Sunday, 24 July 2005

Cheers to 33 + 1

The blog is one year old today, and who would've thought we'd make it? To add to the occasion, Cerebus is bypassing JC this year and turned 33 yesterday. This is what I wrote one year ago:
the blog is up and running, after only two weeks of discussing it. this must rate as one of the most decisive moments of my life - any more decisions at such breakneck speed and my posts will become blurred as well.

cerebus will join soon, as soon as the weight of yet another birthday (july 23rd) wears off.
Cerebus and I quickly realised we're not going to make it alone and Krizz and Thespian joined as well (the latter for one real and several promised posts). So cheers to us for managing to clutter up the Internet with another 80+ Deep and Informed ramblings. Let's see what the next year brings. Hmmm.

Wednesday, 13 July 2005

British muslim bombers, NY Times & selective reporting

On the subject of crap reporting.

Check out the New York Times report on the revelation that the attacks in London was carried out by British muslims:

"Neighbors, who spoke on the condition of anonymity because they did not wish to draw attention to themselves during a time of tension, said Mr. Tanweer had worked at his family's fast-food store selling fish and chips. "When he was 15 or 16, he got all religious, and started praying five times a day," a woman said."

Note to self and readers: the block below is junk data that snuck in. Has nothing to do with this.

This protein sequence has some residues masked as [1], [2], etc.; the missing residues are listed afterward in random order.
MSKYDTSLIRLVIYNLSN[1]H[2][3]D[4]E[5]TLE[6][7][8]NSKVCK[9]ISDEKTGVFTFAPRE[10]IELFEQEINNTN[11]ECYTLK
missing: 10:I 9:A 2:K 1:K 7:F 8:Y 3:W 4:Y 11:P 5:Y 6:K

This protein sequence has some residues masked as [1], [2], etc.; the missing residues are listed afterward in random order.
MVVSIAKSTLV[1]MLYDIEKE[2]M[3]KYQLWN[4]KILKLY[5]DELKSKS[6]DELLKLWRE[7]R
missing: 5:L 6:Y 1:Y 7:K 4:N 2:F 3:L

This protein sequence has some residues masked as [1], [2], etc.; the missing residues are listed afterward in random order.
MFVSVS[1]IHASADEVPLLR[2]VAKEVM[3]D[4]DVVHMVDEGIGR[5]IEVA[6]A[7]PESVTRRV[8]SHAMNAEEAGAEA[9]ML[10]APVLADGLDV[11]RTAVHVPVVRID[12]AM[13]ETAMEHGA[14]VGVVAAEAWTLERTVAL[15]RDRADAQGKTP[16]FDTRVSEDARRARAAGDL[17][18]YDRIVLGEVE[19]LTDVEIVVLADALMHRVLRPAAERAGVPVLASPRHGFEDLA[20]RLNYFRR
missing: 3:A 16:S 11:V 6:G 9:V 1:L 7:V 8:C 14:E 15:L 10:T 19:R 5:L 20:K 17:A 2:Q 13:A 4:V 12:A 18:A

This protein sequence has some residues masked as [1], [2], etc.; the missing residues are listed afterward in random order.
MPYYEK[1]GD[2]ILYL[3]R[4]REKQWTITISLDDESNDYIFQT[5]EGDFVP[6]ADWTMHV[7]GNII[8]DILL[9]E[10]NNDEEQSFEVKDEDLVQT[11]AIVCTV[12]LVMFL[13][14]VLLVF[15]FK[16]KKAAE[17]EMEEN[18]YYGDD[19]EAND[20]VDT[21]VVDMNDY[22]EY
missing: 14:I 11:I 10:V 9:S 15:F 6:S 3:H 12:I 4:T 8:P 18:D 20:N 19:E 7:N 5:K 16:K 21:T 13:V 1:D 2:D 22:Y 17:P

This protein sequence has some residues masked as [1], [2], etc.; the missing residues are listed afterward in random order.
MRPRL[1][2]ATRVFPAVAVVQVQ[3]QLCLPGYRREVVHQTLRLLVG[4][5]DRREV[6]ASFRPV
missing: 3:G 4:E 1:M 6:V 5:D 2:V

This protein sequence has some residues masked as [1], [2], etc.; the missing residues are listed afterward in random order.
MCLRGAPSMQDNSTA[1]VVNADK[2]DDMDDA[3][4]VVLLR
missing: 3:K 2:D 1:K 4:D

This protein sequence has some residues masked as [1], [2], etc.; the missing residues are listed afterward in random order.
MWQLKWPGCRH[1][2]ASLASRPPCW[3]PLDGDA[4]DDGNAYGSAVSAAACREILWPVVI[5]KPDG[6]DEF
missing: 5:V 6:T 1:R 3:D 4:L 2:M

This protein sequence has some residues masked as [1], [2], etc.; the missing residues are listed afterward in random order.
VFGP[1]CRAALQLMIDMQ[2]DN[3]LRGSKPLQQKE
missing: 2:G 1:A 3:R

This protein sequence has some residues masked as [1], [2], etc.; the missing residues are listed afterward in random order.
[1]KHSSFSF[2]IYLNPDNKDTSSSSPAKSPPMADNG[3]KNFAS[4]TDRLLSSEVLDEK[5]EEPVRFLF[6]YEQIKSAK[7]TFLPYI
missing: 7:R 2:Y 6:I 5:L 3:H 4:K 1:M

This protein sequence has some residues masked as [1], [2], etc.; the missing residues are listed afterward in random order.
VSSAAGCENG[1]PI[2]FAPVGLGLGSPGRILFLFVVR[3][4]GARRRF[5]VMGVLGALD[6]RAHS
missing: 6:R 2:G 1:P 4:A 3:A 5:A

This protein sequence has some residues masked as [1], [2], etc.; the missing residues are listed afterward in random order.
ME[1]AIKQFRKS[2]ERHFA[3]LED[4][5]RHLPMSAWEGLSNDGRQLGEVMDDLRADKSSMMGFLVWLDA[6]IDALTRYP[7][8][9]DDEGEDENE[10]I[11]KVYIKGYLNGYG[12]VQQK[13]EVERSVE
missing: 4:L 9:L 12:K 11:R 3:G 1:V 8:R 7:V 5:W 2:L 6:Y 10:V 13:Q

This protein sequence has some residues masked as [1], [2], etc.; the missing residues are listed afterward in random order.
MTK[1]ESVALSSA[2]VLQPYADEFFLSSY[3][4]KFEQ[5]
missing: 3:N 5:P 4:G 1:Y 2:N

"The neighbors said Mr. Tanweer had attended two local schools and had been known as a soccer and cricket player. "He was more British than anything else," said one of two women who said they were neighbors."

The NY Times prefers to zoom in on only one of the four suspects, who though "more British than anything else," suddenly "got all religious and started praying five times a day" (ironically is the number of prayers expected daily according to Islam - more or less like Christians are supposed to go to Church every Sunday).

What irritates me here is the not-so-subtle perpetuation of the structure of thought that every devout muslim is a latent suicide bomber. Religious devotion should not be treated as a necessary condition for fundamentalist political stances (In fact, I would argue that most religious fundamentalists are on the periphery of the core religious tradition, but that is for another time).